While working 3D printed hands and mechanical limb replacements have been getting a lot of attention lately, in reality they aren’t really for everyone or for every situation. Motorized prostheses are extremely expensive, require regular maintenance, and are considered by some people who do not have upper body limbs to be more trouble than they are worth. Many people who are missing arms or hands actually have multiple prosthetic devices for different situations, or even eschew them entirely. Additionally people often assume, if someone is missing a limb or has any sort of noticeable disability, that something happened to them when in actuality it often it is something that has been part of them since birth. The automatic assumption that missing a limb makes someone broken and needs to be fixed is frankly a rather onerous one and it is high time that the behavior be addressed. The fact is, most disabled people don’t have the luxury of “fixing” their disability and rightly resent the implication that they are required to do so. Subtle forms of ableism like excessive displays of pity of being inspired by someone with a disability because they “manage” having a disability can often be rather demoralizing and actually have the opposite intended effect. Whereas someone choosing how to present and acknowledge their disability is actually an important personal statement that shouldn’t be taken from them. So while 3D printing is giving an entire generation of people access to useful and affordable prosthetic and assistive devices, it has also given them the ability to define the nature of their device and customize it to their personal needs. And because 3D printing is so inexpensive in comparison to traditionally manufactured prosthetics, it also offers the opportunity to consider personal aesthetics. It is that new freedom that has inspired a Colombian 3D printing business to create a series of 3D printable prosthetic devices designed to be seen and noticed. “We present a series of 3D printable passive prosthesis designed for upper limb amputees. We aim to make uncommon prosthesis that are not meant to be hidden but to be shown without shame,” explained designer and Cocreat3D CEO Esteban Velásquez Rendón. Cocreat3D is still in the prototyping phase of their design process and currently has only printed scaled down versions of the prosthetic devices, but they should be available soon. The prosthetic devices can be custom fit to the wearer’s arm using 3D scanning and 3D modelling technology, and of course be printed in any color or material desired. And given the wide variety of materials that are available, including metallics, neon, and wood, many of these designs could be quite striking. While Rendón’s devices will not be the first passive or decorative prosthetic limbs to be 3D printed, they are the first that seem to be aiming to create a line of products that can be adapted to any user, not designed for a specific person. And as the cost of 3D printers and materials continues to drop, small-scale, personalized manufacturing is made more accessible to almost anyone. 3D printing technology is leading to the democratization of design and manufacturing and having a very real impact on multiple industries and communities. And now a community that is often marginalized and forced to have their mobility, experiences, and lifestyles defined for them is being given the tools to take that power back for themselves, even in such small, seemingly insignificant (to those without disabilities) ways.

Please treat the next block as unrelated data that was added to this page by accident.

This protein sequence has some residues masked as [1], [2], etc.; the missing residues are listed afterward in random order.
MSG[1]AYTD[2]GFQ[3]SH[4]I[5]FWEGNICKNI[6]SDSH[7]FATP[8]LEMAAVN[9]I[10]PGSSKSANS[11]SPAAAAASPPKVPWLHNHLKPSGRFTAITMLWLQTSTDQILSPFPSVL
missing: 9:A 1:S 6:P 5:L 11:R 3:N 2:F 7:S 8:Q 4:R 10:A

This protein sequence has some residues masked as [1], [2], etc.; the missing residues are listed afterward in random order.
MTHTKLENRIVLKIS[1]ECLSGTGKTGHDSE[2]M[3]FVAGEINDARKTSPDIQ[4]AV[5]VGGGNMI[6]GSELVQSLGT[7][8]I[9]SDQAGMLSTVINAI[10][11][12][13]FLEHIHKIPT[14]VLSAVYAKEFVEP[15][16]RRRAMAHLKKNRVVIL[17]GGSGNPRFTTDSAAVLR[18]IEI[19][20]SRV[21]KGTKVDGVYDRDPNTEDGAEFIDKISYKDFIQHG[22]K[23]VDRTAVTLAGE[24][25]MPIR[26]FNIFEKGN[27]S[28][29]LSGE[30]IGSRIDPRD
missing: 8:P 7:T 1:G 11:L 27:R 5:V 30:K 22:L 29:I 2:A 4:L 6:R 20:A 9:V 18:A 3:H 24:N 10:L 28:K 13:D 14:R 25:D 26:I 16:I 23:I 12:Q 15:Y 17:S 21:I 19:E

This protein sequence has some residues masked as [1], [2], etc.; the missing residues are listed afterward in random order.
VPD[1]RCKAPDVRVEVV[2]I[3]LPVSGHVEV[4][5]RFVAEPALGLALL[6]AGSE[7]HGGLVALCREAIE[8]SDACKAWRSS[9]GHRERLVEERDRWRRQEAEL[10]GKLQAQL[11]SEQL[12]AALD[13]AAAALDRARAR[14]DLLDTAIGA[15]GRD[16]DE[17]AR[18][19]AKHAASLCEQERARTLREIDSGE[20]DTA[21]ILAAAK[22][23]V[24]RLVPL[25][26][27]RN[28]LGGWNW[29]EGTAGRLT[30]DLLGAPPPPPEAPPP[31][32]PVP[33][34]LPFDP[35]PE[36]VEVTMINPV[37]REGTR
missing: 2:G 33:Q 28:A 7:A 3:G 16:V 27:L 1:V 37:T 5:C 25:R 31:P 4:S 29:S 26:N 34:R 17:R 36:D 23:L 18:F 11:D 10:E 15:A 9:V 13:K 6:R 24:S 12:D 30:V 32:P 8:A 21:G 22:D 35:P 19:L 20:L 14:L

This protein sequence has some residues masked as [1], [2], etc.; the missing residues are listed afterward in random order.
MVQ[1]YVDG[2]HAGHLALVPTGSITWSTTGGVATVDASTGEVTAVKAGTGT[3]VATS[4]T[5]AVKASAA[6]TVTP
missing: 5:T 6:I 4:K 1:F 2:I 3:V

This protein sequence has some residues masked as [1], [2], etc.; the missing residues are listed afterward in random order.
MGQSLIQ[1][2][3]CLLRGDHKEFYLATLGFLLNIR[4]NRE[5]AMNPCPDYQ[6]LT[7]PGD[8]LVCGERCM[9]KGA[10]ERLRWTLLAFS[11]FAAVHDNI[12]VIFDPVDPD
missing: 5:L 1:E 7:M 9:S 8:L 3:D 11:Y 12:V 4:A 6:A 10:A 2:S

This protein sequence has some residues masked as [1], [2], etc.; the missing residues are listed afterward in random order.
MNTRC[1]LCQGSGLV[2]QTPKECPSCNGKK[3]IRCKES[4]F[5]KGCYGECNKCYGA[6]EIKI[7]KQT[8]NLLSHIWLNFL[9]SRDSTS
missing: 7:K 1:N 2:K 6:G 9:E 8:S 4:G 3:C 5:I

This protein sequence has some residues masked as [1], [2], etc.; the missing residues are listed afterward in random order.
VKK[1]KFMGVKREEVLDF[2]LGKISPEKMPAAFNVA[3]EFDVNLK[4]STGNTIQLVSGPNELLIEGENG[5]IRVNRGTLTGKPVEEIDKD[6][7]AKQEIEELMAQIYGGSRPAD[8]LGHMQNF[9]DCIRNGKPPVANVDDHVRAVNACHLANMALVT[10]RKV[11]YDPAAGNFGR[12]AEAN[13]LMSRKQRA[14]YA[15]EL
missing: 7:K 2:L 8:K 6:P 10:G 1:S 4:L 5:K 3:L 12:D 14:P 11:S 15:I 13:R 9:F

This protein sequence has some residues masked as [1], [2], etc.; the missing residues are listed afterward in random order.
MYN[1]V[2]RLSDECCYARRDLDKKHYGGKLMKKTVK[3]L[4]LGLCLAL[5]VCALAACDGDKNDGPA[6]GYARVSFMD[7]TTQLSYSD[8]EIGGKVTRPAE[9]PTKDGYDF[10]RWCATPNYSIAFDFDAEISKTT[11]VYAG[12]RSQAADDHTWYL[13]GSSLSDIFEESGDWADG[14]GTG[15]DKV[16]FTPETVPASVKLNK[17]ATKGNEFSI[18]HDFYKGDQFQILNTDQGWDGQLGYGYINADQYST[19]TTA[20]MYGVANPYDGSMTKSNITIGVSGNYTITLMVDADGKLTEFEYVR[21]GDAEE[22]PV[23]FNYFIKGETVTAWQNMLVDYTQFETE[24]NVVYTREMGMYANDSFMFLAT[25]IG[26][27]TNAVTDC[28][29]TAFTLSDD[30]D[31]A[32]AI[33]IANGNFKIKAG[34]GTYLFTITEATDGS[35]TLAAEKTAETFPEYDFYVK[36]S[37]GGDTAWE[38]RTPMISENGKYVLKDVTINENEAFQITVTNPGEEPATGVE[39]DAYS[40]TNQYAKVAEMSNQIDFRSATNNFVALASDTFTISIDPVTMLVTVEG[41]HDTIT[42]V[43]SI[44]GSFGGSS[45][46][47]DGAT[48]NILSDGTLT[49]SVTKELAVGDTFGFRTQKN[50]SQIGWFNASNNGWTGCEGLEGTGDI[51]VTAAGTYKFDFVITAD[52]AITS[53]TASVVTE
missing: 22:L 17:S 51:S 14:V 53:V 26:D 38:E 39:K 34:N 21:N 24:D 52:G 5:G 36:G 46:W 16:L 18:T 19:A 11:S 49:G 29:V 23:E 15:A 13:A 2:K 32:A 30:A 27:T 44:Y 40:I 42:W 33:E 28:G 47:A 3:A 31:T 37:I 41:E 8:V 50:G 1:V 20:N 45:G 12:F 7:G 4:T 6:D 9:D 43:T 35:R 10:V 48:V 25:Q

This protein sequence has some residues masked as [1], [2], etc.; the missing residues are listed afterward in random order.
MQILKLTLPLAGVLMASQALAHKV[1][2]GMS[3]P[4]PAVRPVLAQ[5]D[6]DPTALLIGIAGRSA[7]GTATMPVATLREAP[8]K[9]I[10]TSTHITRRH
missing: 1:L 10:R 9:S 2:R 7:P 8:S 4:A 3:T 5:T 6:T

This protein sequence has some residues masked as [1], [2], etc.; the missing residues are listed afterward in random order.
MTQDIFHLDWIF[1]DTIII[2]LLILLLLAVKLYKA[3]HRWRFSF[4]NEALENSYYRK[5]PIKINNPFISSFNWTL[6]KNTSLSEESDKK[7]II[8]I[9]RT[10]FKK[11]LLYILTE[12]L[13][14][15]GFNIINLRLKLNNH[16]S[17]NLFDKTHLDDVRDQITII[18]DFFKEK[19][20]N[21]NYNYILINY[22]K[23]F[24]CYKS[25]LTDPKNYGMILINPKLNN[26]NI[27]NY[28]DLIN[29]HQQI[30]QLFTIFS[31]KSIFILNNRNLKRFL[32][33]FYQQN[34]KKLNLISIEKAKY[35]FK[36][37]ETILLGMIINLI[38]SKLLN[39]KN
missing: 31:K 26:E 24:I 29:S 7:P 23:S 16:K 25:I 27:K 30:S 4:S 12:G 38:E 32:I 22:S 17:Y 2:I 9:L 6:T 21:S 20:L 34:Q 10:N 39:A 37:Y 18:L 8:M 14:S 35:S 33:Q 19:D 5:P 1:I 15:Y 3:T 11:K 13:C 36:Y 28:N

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Robert Downey Jr. himself presents a 3D-printed "miracle" [3d printing, Iron Man, plastic hand hype, great looks though]

Cite this article:
Wolf Schweitzer: Technical Below Elbow Amputee Issues - Robert Downey Jr. himself presents a 3D-printed "miracle" [3d printing, Iron Man, plastic hand hype, great looks though]; published March 12, 2015, 19:06; URL: https://www.swisswuff.ch/tech/?p=4561.

BibTeX: @MISC{schweitzer_wolf_1571442316, author = {Wolf Schweitzer}, title = {{Technical Below Elbow Amputee Issues - Robert Downey Jr. himself presents a 3D-printed "miracle" [3d printing, Iron Man, plastic hand hype, great looks though]}}, month = {March},year = {2015}, url = {https://www.swisswuff.ch/tech/?p=4561}}